# Warm-Up Exercise 13

## Due 12:15 pm, Wed 26 Sep 2012

Physics 123, Fall 2012

Reading assignment: 22.8, especially the marble example but not the “Adiabatic Free Expansion: One Last Time” example. Also: “What is
entropy?” handout posted to website, through Example 1.

Using ideas from both the reading and from the last lecture, explain why
heat flows from hot to cold when the process of energy exchange
between two objects is "random". (How can you get directed motion of
heat, when energy is being exchanged both ways?!)

The heat flow is random, but there is more energy on one side (the hot side) than the other. So even though the flow is random, there is a higher chance that energy on the hot side (lots of energy) will randomly move to the cold side than there is that energy on the cold side will flow to the hot side. In fact, both things are always happening but flow from the hot side to the cold side is happening more often (simply because there is more energy on that side that can flow).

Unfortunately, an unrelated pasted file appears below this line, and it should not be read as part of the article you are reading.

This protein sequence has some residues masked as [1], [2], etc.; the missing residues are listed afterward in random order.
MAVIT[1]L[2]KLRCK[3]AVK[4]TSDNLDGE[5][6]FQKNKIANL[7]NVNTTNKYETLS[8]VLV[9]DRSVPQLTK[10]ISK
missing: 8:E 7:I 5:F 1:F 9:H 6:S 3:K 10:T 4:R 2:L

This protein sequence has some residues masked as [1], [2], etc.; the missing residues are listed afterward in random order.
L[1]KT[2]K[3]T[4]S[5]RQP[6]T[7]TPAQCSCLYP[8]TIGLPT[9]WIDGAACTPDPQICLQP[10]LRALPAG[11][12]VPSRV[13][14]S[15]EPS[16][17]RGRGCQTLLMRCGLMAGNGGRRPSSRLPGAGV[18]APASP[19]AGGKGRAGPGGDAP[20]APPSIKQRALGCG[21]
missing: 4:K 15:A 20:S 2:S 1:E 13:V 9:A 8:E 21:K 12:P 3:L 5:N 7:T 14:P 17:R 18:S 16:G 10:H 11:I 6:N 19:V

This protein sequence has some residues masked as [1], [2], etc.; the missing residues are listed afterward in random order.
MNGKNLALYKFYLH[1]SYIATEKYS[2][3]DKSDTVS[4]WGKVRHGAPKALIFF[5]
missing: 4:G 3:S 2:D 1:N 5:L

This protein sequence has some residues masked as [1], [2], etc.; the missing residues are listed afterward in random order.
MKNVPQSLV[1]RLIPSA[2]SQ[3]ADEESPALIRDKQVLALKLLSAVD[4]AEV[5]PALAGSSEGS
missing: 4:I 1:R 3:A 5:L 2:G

We learned last lecture that entropy always tends to increase. However, when two systems A and B can exchange energy, the entropy of system A
always* decreases *when system A gives energy to system B. If that's
so, why would energy ever spontaneously flow from system A to system
B? (It often will. When? Why?)

The key concept is that energy flows to maximize the *combined* entropy, not the entropy of one or the other. If the entropy of B increases more than the entropy of A decreases, then the process will occur spontaneously.

In the "What is entropy?" handout, what was significant about the equation
dS_{1}/dE_{1} = dS_{2}/dE_{2}?

That equation allows one to identify a quantity which is the same for two different systems in thermal equilibrium, just like temperature is. It makes the connection between "regular" temperature and the far more esoteric definition of entropy in terms of microstates.

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